The month of June marks the celebration of Pride all throughout the world. This isn’t just a celebration for the individuals that are part of the LGBT+ Community, this is a celebration for any and every individual or group who has been oppressed, silenced or discriminated against. Pride is a celebration of diversity, acceptance and love. However, Pride Month has proven to also be a reminder of how we lack these celebrated matters in our society.
In the early hours of the 30th of May, two women, a couple, were left beaten and bloodied by 4 male teenagers when they refused to kiss. Another appalling incident occurred on the 22nd of June when two men were attacked after three armed youths threw homophobic insults to them. Even after nearly 50 years of Pride, the LGBT+ community still face so much hardship.
To think that these attacks happened in the UK, one of the most accepting countries in the world, says a lot of the work that still needs to be done in order to create a truly safe space for everyone.
There are still so many gaps in the law that need to be addressed.
First, gay conversion therapy is still legal in the UK. No law addresses this matter and because of such, accredited mental health professionals with problematic views could, and some do, offer gay conversion therapy to individuals who seek it. Sure, you can say, “it’s their choice” but the fact of the matter is, these individuals are only seeking this because they don’t feel accepted. The whole process mentally and emotionally damages the individual, some to such a severe degree that they think that taking their life is the option to ‘right the wrong’.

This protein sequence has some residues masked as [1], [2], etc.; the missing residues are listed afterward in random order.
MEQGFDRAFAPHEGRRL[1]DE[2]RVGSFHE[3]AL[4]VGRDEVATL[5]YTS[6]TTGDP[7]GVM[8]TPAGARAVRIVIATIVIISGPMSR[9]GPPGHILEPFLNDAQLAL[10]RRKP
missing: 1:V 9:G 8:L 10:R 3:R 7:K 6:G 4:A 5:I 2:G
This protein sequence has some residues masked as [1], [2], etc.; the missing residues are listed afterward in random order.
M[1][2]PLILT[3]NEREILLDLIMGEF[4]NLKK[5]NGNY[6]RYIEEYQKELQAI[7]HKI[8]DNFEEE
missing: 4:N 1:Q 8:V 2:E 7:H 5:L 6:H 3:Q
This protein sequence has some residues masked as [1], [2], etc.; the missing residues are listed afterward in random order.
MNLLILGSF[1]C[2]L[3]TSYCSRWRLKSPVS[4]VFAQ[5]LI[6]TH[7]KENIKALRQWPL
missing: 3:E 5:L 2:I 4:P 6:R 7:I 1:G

The government not banning such a thing from occurring only reinforces, if indirectly, the notion that who they are needs to be and can be ‘cured’ because there isn’t a law that stands up against gay conversion therapy, saying “Gay conversion therapy is wrong, but you are perfectly right and okay.”
Another matter that needs to be looked at is education. The second set of influencers that a child learns from are teachers. The lack of LGBT+ inclusive relationship and sex education affects both LGBT+ and non-LGBT+ children. Both will remain ignorant to the reality of LGBT+ relationships and individuals, leading to a whole range of problems, one of which is bullying.
As with most living creatures, the unknown will always be scary or, at the least, will evoke a certain degree of hesitation. As such, the lack of education on the reality of LGBT+ individuals will always result in a similar reaction. Take for example the ‘armed youths’ attack on the two men mentioned earlier. Children can act in very problematic ways with lack or wrong guidance.
The law speaks volumes to people. It’s very existence acts as a guide for many in order to determine what’s right and wrong. If the government says that it stands by the LGBT+ community but the law they work with and enforce says nothing about this, then there’s obviously going to be a discrepancy.
So, while same-sex marriage isn’t legal in Northern Ireland or while there are still no laws that mandate LGBT+ relationships and sex education be taught in schools in the UK, there will always be individuals who will see the LGBT+ as ‘wrong’.
Laws were meant to be enforced and put to action, acting as a guide on how many will act so a law more inclusive and aware of LGBT+ concerns is a necessary step. The fields of medicine, education and law still have so much love to accept. A love necessary if we want a society that’s free and safe for everyone.